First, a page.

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MT: Passionate Montanans make their picks, ward off 2016 talk

By   /   November 6, 2012  /   No Comments

Montana Watchdog polled our Facebook followers; These are their thoughts.

By Dustin Hurst | Watchdog.org

HELENA – Many Montanans head to the polls today to cast their ballots after enduring months of attack ads and campaign literature exploding from their mailboxes.

As the election draws to a close, a number of Treasure State residents cautiously await returns, anxiously hoping their candidate scores a decisive victory.

These voters don’t agree on much, from politics to policies to personalities, but most agree on a single principle – they’re just not ready to discuss the 2016 election.

On the Montana Watchdog Facebook page, Montanans spent Monday sounding off on their favored candidates. They offered their insight into who will pull off the big wins after county clerks finish tabulating the votes.

While the nation focuses on the presidential election, Montanans seem more concerned about the tight U.S. Senate race between incumbent Democrat Jon Tester and Republican Denny Rehberg.

The comment reflected the downright vicious nature of the contest.

“I hope Tester wins,” wrote Ann Coffman of Bozeman. “We don’t need another drinker in D.C. Denny can’t stay away from the booze and we all know Washington is full of it.”

Others took personal shots at Tester.

“Lord, I hope Denny wins,” wrote Linda Stundahl. “We don’t need another Soros buckle bunny in Washington. Seems like Montana is full of them, too.”

Tim Ravndal of Townsend took a different course, slamming both candidates.

“At the end of the day, Montana wins!” he scribbled. “Either way the vote goes, we remove one of the two evils that are self-serving politicians seeking power. Neither are statesman and both deserve to be home.”

Down a step on the ballot, Montanans must select Democratic Gov. Brian Schweitzer’s replacement, who’s leaving office because of term limits. Republican Rick Hill and Democratic Attorney General Steve Bullock seek the post.

Either Rick Hill or Steve Bullock will replace Brian Schweitzer in January.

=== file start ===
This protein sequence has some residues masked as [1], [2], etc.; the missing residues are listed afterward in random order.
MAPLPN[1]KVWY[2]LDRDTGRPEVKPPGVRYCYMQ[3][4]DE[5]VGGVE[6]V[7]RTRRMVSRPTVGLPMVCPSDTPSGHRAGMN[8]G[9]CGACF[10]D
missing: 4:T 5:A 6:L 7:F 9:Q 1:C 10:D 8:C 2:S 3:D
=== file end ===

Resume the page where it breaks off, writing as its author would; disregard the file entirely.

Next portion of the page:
Folks seemed no less passionate about this contest.

“Rick Hill will destroy everything you love about the state of Montana,” Drew Franko of Great Falls warned about the Republican candidate.

“Because of my personal experience with Bullock and seeing that he did not fulfill his obligations as attorney general, I would never vote for him for any office,” chided Grass Range’s Jeannie Walter.

The race for Montana’s congressional seat between Republican Steve Daines and Democrat Kim Gillan sits quietly in the background.

“Are we not tired of the Grand Old Party’s rhetoric,” said Joseph Lafromboise while also predicting a Gillan triumph.

Dave Anderson of Great Falls didn’t travel so far as to endorse Daines, but expressed utter disappointment in Gillan’s grasp of critical issues. “Kim Gillan demonstrated her fundamental lack of understanding of Cascade County economics at the Bozeman debates,” Anderson scorned. “I in no way endorse the Republican agenda, but Gillan proved singularly unimpressive.”

Bipartisan consensus emerged only when Montana Watchdog asked Facebook friends about the 2016 election, an event a paltry four years away. And why not; campaigns and outside spending groups have spent more than $30 million bombarding Treasure State residents with television and radio ads and mailbox fliers.

“Just stop it,” Bozeman’s Cherie Colvin demanded. “We haven’t had this election yet and you are already gearing up to harass us for the next 4 years.”

We don’t call it harassing, we call it entertaining or informing, but whatever.

“In the name of He and is all good,” Dave Galt of Helena pleaded, “quit that. We are not ready yet!”

“Seriously?” Dillon’s Brenda Jonson-Love queried. “This election isn’t over and we are already start on the one 4 years down the road? REALLY?”

Well, sorry to upset everyone.

Through the partisan bickering and playful jabbing, one Montanan says he’s ready to focus on country and not politics.

“You folks are adorable,” mused Bozeman’s Rob Kailey about his post-election sentiments. “I’m going to feel like the American people spoke and elected whomever they thought served their interests the best.

“In short, I’m going to be proud of being American.”

Well said, Rob.

Contact: [email protected] or @DustinHurst via Twitter.